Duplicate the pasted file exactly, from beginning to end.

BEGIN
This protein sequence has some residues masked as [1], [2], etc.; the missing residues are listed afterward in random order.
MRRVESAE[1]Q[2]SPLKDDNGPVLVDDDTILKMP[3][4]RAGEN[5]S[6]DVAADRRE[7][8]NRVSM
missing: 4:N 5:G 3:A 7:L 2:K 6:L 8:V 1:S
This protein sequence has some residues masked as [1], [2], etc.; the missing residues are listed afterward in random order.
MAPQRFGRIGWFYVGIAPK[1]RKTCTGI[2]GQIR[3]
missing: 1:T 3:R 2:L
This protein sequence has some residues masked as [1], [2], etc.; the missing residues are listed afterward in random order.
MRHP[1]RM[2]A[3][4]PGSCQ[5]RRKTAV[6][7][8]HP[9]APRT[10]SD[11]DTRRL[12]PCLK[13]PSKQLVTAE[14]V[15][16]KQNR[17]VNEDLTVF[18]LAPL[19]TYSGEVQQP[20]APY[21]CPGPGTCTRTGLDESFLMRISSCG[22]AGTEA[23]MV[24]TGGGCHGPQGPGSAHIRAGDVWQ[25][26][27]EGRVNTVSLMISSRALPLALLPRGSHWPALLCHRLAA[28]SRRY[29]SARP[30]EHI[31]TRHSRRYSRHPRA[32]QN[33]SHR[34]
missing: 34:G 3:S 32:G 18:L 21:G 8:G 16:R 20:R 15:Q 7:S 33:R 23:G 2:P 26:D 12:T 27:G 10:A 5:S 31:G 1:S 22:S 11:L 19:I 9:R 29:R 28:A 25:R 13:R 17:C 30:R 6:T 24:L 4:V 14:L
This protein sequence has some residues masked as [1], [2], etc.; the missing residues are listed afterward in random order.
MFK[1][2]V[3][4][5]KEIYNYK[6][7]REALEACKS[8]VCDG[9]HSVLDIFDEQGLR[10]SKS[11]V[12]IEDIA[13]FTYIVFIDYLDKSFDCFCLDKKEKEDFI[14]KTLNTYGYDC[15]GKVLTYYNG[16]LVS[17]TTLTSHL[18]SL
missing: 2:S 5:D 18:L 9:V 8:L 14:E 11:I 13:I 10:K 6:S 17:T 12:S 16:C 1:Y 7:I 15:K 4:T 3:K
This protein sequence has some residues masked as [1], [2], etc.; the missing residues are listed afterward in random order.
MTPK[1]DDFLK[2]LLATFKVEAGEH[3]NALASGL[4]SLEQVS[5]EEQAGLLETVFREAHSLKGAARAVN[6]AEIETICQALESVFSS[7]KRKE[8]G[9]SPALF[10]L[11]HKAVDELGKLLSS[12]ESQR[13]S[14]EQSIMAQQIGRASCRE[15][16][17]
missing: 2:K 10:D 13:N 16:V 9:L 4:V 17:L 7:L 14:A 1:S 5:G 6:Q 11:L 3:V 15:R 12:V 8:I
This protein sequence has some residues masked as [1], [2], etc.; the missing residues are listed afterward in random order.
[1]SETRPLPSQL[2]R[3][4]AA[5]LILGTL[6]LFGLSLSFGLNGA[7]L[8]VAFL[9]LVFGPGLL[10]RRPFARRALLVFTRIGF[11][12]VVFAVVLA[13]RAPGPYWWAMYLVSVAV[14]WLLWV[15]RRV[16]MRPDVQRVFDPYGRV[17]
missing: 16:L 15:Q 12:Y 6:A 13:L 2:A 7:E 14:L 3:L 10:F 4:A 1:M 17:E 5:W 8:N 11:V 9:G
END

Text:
This protein sequence has some residues masked as [1], [2], etc.; the missing residues are listed afterward in random order.
MRRVESAE[1]Q[2]SPLKDDNGPVLVDDDTILKMP[3][4]RAGEN[5]S[6]DVAADRRE[7][8]NRVSM
missing: 4:N 5:G 3:A 7:L 2:K 6:L 8:V 1:S
This protein sequence has some residues masked as [1], [2], etc.; the missing residues are listed afterward in random order.
MAPQRFGRIGWFYVGIAPK[1]RKTCTGI[2]GQIR[3]
missing: 1:T 3:R 2:L
This protein sequence has some residues masked as [1], [2], etc.; the missing residues are listed afterward in random order.
MRHP[1]RM[2]A[3][4]PGSCQ[5]RRKTAV[6][7][8]HP[9]APRT[10]SD[11]DTRRL[12]PCLK[13]PSKQLVTAE[14]V[15][16]KQNR[17]VNEDLTVF[18]LAPL[19]TYSGEVQQP[20]APY[21]CPGPGTCTRTGLDESFLMRISSCG[22]AGTEA[23]MV[24]TGGGCHGPQGPGSAHIRAGDVWQ[25][26][27]EGRVNTVSLMISSRALPLALLPRGSHWPALLCHRLAA[28]SRRY[29]SARP[30]EHI[31]TRHSRRYSRHPRA[32]QN[33]SHR[34]
missing: 34:G 3:S 32:G 18:L 21:G 8:G 16:R 20:R 15:Q 7:S 33:R 23:G 2:P 26:D 12:T 27:G 10:A 5:S 31:G 1:S 22:S 11:L 19:I 9:R 29:R 28:A 25:R 13:R 17:C 30:R 6:T 24:L 4:V 14:L
This protein sequence has some residues masked as [1], [2], etc.; the missing residues are listed afterward in random order.
MFK[1][2]V[3][4][5]KEIYNYK[6][7]REALEACKS[8]VCDG[9]HSVLDIFDEQGLR[10]SKS[11]V[12]IEDIA[13]FTYIVFIDYLDKSFDCFCLDKKEKEDFI[14]KTLNTYGYDC[15]GKVLTYYNG[16]LVS[17]TTLTSHL[18]SL
missing: 2:S 5:D 18:L 9:V 8:L 14:E 11:I 13:I 10:K 6:S 17:T 12:S 16:C 1:Y 7:I 15:K 4:T 3:K
This protein sequence has some residues masked as [1], [2], etc.; the missing residues are listed afterward in random order.
MTPK[1]DDFLK[2]LLATFKVEAGEH[3]NALASGL[4]SLEQVS[5]EEQAGLLETVFREAHSLKGAARAVN[6]AEIETICQALESVFSS[7]KRKE[8]G[9]SPALF[10]L[11]HKAVDELGKLLSS[12]ESQR[13]S[14]EQSIMAQQIGRASCRE[15][16][17]
missing: 2:K 10:D 13:N 16:V 9:L 4:V 17:L 7:L 14:A 1:S 5:G 6:Q 11:L 3:V 15:R 12:V 8:I
This protein sequence has some residues masked as [1], [2], etc.; the missing residues are listed afterward in random order.
[1]SETRPLPSQL[2]R[3][4]AA[5]LILGTL[6]LFGLSLSFGLNGA[7]L[8]VAFL[9]LVFGPGLL[10]RRPFARRALLVFTRIGF[11][12]VVFAVVLA[13]RAPGPYWWAMYLVSVAV[14]WLLWV[15]RRV[16]MRPDVQRVFDPYGRV[17]
missing: 16:L 15:Q 12:Y 6:A 13:L 2:A 7:E 14:L 3:L 10:F 4:A 1:M 17:E 5:W 8:N 11:V 9:G